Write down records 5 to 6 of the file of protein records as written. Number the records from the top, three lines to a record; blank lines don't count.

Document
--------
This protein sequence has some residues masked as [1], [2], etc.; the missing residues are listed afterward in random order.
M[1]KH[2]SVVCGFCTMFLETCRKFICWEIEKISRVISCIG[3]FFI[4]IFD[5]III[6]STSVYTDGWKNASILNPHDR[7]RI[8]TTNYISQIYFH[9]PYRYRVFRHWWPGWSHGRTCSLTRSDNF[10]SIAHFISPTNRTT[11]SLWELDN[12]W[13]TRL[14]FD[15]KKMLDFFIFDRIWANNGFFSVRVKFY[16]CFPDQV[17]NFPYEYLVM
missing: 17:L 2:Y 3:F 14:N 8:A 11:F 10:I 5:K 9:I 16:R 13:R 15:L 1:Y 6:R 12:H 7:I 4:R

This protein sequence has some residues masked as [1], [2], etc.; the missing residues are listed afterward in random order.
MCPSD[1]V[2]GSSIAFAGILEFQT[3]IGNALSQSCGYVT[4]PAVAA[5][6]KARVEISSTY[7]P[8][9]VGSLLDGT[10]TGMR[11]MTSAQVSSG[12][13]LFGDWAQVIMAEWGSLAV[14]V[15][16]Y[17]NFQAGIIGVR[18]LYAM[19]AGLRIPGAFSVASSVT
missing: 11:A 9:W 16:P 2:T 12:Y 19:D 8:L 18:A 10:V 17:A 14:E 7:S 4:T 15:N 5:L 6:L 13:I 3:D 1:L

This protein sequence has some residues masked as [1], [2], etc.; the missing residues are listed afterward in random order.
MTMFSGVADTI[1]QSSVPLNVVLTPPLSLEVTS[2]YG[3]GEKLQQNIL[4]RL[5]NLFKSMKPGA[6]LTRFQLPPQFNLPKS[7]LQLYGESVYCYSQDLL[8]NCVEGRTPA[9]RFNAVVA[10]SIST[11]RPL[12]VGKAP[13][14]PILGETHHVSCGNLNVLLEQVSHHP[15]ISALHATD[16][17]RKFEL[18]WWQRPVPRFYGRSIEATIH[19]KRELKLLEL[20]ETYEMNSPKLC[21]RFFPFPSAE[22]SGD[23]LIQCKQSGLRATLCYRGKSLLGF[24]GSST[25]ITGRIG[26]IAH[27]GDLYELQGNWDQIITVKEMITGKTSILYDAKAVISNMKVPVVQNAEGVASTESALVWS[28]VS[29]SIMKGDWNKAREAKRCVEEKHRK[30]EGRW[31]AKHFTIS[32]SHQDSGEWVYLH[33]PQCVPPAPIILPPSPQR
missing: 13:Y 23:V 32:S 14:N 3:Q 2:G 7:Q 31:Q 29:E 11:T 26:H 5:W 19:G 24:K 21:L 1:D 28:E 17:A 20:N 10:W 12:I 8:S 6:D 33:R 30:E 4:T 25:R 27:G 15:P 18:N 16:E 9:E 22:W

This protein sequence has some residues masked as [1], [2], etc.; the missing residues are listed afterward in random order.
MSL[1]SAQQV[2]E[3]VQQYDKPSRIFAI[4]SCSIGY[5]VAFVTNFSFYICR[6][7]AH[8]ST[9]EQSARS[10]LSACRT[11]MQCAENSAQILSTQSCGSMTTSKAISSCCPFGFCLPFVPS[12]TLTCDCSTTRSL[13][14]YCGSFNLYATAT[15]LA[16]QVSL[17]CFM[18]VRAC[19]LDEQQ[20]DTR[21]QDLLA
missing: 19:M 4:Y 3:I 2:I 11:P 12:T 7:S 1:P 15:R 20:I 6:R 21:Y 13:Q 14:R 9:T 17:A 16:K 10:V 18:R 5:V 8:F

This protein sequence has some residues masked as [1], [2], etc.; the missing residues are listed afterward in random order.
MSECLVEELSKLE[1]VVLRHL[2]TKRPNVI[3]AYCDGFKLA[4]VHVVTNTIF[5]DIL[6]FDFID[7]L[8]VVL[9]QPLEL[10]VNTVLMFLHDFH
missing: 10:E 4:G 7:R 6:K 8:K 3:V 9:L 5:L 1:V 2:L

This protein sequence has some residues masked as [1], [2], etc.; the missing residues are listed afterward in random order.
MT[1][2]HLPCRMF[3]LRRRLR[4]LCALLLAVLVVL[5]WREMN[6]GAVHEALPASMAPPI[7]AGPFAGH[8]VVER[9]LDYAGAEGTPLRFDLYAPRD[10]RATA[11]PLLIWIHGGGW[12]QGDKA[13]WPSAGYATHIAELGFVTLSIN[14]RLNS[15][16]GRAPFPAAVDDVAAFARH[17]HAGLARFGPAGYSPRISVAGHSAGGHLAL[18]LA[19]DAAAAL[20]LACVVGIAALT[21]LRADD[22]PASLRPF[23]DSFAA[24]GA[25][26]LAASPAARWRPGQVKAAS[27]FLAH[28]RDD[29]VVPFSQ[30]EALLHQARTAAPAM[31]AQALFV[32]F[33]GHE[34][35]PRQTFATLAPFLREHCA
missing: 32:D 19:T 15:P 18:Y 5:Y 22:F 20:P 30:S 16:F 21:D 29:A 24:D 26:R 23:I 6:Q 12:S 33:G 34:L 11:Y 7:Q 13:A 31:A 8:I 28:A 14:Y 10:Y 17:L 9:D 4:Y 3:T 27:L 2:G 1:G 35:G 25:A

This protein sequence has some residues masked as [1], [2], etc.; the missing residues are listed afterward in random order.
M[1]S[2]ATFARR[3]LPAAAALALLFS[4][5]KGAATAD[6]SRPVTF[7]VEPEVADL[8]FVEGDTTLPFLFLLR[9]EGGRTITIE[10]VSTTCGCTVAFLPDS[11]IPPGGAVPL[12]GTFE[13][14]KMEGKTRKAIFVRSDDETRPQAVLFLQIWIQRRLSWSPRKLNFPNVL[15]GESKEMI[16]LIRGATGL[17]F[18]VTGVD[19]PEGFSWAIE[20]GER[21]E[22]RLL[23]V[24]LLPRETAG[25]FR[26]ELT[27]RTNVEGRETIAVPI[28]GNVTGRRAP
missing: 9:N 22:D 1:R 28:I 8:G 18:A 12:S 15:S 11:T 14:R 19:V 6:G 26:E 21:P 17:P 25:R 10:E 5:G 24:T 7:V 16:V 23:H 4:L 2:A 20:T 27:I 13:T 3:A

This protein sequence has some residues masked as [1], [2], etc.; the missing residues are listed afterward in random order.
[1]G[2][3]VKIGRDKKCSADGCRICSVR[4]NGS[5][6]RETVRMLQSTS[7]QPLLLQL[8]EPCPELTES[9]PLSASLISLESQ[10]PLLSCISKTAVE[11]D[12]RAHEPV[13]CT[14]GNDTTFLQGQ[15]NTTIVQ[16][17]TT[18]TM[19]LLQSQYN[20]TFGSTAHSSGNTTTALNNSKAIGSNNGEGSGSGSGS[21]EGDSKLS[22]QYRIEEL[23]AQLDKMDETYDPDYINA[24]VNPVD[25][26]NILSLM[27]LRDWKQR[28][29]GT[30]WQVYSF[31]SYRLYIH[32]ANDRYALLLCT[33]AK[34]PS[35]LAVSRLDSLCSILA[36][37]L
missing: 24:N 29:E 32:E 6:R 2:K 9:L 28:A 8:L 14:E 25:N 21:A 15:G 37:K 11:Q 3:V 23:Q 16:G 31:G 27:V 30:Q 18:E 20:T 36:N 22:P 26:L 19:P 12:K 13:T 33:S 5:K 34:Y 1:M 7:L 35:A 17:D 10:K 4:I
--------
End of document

This protein sequence has some residues masked as [1], [2], etc.; the missing residues are listed afterward in random order.
MSECLVEELSKLE[1]VVLRHL[2]TKRPNVI[3]AYCDGFKLA[4]VHVVTNTIF[5]DIL[6]FDFID[7]L[8]VVL[9]QPLEL[10]VNTVLMFLHDFH
missing: 10:E 4:G 7:R 6:K 8:K 3:V 9:L 5:L 1:V 2:L

This protein sequence has some residues masked as [1], [2], etc.; the missing residues are listed afterward in random order.
MT[1][2]HLPCRMF[3]LRRRLR[4]LCALLLAVLVVL[5]WREMN[6]GAVHEALPASMAPPI[7]AGPFAGH[8]VVER[9]LDYAGAEGTPLRFDLYAPRD[10]RATA[11]PLLIWIHGGGW[12]QGDKA[13]WPSAGYATHIAELGFVTLSIN[14]RLNS[15][16]GRAPFPAAVDDVAAFARH[17]HAGLARFGPAGYSPRISVAGHSAGGHLAL[18]LA[19]DAAAAL[20]LACVVGIAALT[21]LRADD[22]PASLRPF[23]DSFAA[24]GA[25][26]LAASPAARWRPGQVKAAS[27]FLAH[28]RDD[29]VVPFSQ[30]EALLHQARTAAPAM[31]AQALFV[32]F[33]GHE[34][35]PRQTFATLAPFLREHCA
missing: 32:D 19:T 15:P 18:Y 5:Y 22:F 20:P 30:S 16:F 21:D 29:A 24:D 26:R 23:I 6:Q 12:S 33:G 34:L 11:Y 7:Q 13:A 31:A 8:I 28:A 14:Y 10:Y 17:L 9:D 4:Y 3:T 27:L 2:G 1:G 35:G 25:A